What is your message to the young architect so four country?
India has been the mother of innovation and art. If you go back 4000 years of history, you will find a plethora of artful creations that were developed in the country. The most popular Versace border is actually a design you see in our temples from the 11th century. We have a historical experience of innovating with shapes and sizes. My faith in the young generation is huge because they have the capacity to guide the world. Architects have a big onus on them because our profession is noble. A bad workmanship can spoil a cityscape for centuries. My message to them is that they should use their skill – set s responsibly, just like they are furthering God’s work of creation.
Who have been the major influencers in your life?
It’s easy to be inspired by others,but difficult to be your own inspiration. I am still striving for that. I am inspired by labourers working, common men and any one following a passion. An act of tightening the screw of a camera could inspire me. Inspiration cannot be chained to a person or a personality; otherwise we all will be mere xerox copies of each other. Since I often paint, I love the work of Leonardo Da Vinci.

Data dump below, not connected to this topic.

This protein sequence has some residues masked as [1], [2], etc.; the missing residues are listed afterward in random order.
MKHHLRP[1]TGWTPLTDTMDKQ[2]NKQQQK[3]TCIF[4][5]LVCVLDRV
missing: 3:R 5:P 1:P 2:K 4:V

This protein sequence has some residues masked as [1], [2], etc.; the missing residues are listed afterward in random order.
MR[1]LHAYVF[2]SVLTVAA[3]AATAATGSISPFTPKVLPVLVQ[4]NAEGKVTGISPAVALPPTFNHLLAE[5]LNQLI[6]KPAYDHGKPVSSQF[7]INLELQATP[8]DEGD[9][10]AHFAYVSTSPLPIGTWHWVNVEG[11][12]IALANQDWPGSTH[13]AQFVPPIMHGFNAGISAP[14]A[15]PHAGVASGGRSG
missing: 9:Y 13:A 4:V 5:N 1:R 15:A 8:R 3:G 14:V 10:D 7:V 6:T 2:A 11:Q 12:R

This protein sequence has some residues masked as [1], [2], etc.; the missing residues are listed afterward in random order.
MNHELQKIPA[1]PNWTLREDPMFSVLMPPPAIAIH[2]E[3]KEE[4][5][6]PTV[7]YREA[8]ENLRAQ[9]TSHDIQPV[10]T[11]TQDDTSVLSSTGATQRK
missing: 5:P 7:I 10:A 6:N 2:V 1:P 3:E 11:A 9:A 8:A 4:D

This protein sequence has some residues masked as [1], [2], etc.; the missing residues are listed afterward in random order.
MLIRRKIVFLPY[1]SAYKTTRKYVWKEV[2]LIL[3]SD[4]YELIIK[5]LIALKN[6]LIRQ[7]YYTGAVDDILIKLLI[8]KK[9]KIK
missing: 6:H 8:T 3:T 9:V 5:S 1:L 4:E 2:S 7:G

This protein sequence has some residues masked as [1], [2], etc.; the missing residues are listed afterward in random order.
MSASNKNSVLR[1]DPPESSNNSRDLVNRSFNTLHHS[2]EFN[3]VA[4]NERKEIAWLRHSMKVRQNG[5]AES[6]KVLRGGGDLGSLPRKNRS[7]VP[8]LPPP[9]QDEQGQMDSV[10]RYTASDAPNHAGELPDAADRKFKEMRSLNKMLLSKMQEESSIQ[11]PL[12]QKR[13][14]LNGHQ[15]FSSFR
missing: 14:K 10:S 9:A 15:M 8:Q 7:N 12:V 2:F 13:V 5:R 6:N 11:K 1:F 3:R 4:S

Do you see yourself building the country by entering into politics?
Not at the moment, but the future is unknown. I would certainly like to contribute to the development of India because I love my country and want to see it be the best in the world. One lifetime is too short to achieve this. I believe we should contribute our live towards public good. For now, I think architectural creation is the way to make my country proud.